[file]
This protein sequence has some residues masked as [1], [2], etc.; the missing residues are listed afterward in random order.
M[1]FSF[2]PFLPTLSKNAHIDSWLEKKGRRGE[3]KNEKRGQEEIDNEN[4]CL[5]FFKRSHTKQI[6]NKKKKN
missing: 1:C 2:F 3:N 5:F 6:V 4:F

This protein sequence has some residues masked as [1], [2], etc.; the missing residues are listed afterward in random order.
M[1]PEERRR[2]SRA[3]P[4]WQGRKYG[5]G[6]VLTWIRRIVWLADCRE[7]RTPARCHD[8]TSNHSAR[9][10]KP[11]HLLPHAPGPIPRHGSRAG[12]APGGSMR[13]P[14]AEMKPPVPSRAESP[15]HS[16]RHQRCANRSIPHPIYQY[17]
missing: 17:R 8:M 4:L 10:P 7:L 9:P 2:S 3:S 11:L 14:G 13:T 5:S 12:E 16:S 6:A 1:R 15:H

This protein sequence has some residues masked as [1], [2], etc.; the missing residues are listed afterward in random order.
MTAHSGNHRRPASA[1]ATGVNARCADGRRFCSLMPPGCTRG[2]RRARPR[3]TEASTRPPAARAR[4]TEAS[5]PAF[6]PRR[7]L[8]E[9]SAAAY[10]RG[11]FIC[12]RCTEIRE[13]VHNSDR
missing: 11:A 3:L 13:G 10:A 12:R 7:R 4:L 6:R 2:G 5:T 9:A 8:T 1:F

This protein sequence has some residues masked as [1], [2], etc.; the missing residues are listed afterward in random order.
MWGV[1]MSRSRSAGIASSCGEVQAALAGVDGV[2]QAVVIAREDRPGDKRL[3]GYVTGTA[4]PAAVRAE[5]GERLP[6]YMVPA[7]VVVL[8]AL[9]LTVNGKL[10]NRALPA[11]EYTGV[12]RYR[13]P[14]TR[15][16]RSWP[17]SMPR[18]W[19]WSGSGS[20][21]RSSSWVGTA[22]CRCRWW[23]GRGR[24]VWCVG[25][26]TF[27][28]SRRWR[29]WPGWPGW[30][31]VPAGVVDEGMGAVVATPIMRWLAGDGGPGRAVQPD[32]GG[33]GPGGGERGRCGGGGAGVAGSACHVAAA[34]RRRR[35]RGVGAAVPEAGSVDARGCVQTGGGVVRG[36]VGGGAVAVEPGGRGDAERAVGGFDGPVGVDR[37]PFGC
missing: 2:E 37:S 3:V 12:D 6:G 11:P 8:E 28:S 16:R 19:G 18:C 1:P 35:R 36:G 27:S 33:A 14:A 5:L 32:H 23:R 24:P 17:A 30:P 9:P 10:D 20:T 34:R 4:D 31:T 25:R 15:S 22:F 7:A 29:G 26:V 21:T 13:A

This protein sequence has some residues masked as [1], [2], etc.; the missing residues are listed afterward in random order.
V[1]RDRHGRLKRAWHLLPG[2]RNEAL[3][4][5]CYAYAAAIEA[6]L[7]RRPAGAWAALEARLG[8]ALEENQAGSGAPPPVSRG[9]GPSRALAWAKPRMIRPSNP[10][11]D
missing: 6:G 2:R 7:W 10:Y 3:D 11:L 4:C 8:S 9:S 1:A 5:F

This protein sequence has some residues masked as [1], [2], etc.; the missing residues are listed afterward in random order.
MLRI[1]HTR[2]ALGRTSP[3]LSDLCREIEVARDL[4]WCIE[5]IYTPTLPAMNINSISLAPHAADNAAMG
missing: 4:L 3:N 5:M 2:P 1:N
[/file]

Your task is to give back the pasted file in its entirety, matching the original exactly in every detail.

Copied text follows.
This protein sequence has some residues masked as [1], [2], etc.; the missing residues are listed afterward in random order.
M[1]FSF[2]PFLPTLSKNAHIDSWLEKKGRRGE[3]KNEKRGQEEIDNEN[4]CL[5]FFKRSHTKQI[6]NKKKKN
missing: 1:C 2:F 3:N 5:F 6:V 4:F

This protein sequence has some residues masked as [1], [2], etc.; the missing residues are listed afterward in random order.
M[1]PEERRR[2]SRA[3]P[4]WQGRKYG[5]G[6]VLTWIRRIVWLADCRE[7]RTPARCHD[8]TSNHSAR[9][10]KP[11]HLLPHAPGPIPRHGSRAG[12]APGGSMR[13]P[14]AEMKPPVPSRAESP[15]HS[16]RHQRCANRSIPHPIYQY[17]
missing: 17:R 8:M 4:L 10:P 7:L 9:P 2:S 3:S 11:L 14:G 13:T 5:S 12:E 16:S 6:A 1:R 15:H

This protein sequence has some residues masked as [1], [2], etc.; the missing residues are listed afterward in random order.
MTAHSGNHRRPASA[1]ATGVNARCADGRRFCSLMPPGCTRG[2]RRARPR[3]TEASTRPPAARAR[4]TEAS[5]PAF[6]PRR[7]L[8]E[9]SAAAY[10]RG[11]FIC[12]RCTEIRE[13]VHNSDR
missing: 11:A 3:L 13:G 10:A 12:R 7:R 4:L 6:R 2:G 5:T 9:A 8:T 1:F

This protein sequence has some residues masked as [1], [2], etc.; the missing residues are listed afterward in random order.
MWGV[1]MSRSRSAGIASSCGEVQAALAGVDGV[2]QAVVIAREDRPGDKRL[3]GYVTGTA[4]PAAVRAE[5]GERLP[6]YMVPA[7]VVVL[8]AL[9]LTVNGKL[10]NRALPA[11]EYTGV[12]RYR[13]P[14]TR[15][16]RSWP[17]SMPR[18]W[19]WSGSGS[20][21]RSSSWVGTA[22]CRCRWW[23]GRGR[24]VWCVG[25][26]TF[27][28]SRRWR[29]WPGWPGW[30][31]VPAGVVDEGMGAVVATPIMRWLAGDGGPGRAVQPD[32]GG[33]GPGGGERGRCGGGGAGVAGSACHVAAA[34]RRRR[35]RGVGAAVPEAGSVDARGCVQTGGGVVRG[36]VGGGAVAVEPGGRGDAERAVGGFDGPVGVDR[37]PFGC
missing: 2:E 37:S 3:V 12:D 6:G 11:P 8:E 28:S 16:R 19:G 18:C 1:P 35:R 36:G 27:S 33:A 14:A 5:L 32:H 23:R 24:P 17:A 30:P 9:P 10:D 20:T 34:R 4:D 31:T 25:R 15:S 22:F 7:A 29:G 26:V 21:T 13:A

This protein sequence has some residues masked as [1], [2], etc.; the missing residues are listed afterward in random order.
V[1]RDRHGRLKRAWHLLPG[2]RNEAL[3][4][5]CYAYAAAIEA[6]L[7]RRPAGAWAALEARLG[8]ALEENQAGSGAPPPVSRG[9]GPSRALAWAKPRMIRPSNP[10][11]D
missing: 6:G 2:R 7:W 10:Y 3:D 11:L 4:C 8:S 9:S 1:A 5:F

This protein sequence has some residues masked as [1], [2], etc.; the missing residues are listed afterward in random order.
MLRI[1]HTR[2]ALGRTSP[3]LSDLCREIEVARDL[4]WCIE[5]IYTPTLPAMNINSISLAPHAADNAAMG
missing: 4:L 3:N 5:M 2:P 1:N